Building Local Leadership 

Change doesn’t happen overnight. At NDTC, we know that it takes patience and years of building local infrastructure to sustain long-term change. So, we asked Rep. Lewis-Ward about the ways she’s personally seen her district change over the decades.  Her answer illustrates the importance of down-ballot races when  building blue in local communities. 

“Back in 2004, Henry County was the fastest growing county in Georgia. People were moving here from Chicago, California, New York, Florida—a lot of different places. They were bringing different mindsets and different needs and wants here into the county. As a result, I’ve seen our first African American County Commission Chair, Carlotta Harrell. She’s now the person who leads the county. 12 years ago, we couldn’t have even thought that that could happen. So, there is a demographic shift. There is a population growth. And Henry County now is a majority-minority county. We are building an infrastructure within the Democratic Party to sustain this type of leadership.”

And after winning her 2020 election, Lewis-Ward succeeded in building a network of local leaders by helping her fellow Democrats win mayoral races the following year.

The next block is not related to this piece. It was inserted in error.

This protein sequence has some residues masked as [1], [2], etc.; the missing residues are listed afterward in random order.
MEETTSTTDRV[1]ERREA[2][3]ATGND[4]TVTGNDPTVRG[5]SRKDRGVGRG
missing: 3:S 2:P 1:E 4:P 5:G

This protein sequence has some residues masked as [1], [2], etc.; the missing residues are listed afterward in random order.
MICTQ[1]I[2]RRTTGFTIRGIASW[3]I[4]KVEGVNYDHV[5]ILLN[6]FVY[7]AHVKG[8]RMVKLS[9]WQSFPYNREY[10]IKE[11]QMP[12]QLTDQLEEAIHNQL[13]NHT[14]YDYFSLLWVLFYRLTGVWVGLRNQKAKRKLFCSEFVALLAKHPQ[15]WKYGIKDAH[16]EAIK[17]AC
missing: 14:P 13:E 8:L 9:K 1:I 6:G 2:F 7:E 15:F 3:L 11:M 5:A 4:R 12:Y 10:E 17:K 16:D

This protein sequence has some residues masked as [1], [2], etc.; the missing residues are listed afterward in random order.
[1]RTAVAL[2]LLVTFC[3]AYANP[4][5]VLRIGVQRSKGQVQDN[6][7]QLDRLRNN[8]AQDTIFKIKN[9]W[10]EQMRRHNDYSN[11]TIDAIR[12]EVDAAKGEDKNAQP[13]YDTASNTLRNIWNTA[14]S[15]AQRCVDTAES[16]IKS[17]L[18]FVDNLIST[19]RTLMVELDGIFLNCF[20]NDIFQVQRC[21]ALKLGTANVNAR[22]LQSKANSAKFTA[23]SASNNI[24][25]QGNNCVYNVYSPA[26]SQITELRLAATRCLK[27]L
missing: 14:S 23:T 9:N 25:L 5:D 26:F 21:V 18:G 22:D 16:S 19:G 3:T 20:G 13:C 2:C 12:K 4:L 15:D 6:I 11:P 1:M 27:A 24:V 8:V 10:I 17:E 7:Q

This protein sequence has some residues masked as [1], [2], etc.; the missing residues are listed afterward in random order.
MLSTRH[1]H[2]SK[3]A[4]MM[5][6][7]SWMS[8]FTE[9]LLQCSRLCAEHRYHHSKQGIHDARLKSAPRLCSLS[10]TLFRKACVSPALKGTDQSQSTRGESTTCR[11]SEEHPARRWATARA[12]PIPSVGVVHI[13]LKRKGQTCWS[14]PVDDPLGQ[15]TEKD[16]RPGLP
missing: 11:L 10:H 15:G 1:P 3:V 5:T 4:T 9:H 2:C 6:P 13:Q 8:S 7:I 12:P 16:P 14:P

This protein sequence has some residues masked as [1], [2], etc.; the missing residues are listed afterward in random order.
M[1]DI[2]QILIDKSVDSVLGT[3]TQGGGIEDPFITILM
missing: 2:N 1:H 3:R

Under my watch last November during the municipal elections, as the Chair for the county committee, we flipped two mayoral seats. We flipped a seat for the Mayor of McDonough, and we also flipped a seat for the Mayor of Hampton. These two cities within Henry County are now led by African American women, where they made history last November.

Learn to Win 

The conversation eventually circled back to Rep. Lewis-Ward’s past as an NDTC learner. Our curriculum is designed from the ground-up to empower people like her who turn passion into action. These individuals see much needed change in their community, and they are willing to put in hard work and long hours to make it happen. Elaborating on what made our trainings unique, Lewis-Ward spoke about the valuable interpersonal relationships she built with our trainers. 

The trainings provide two things: They provide the knowledge for you to run for office, and they also provide a network of resources for you to connect with. When you just don’t know which way to go, you can reach out to your network. 

I remember going and sitting in the classroom, and just writing down the instructors’ information, their names and their addresses. All your instructors are fantastic, because they give you how to contact them after the course. It’s not like you just go through the course, and they say what they have to say, and then they leave. They actually want to stay in touch with you. And that’s how I met someone on my team. I went to a training class, and she gave me her information. And a couple of years later, I reached out to her. She remembered me, and after we had a conversation we ended up working together. So the training is very, very important. I suggest that everyone take advantage of all the training that is available.”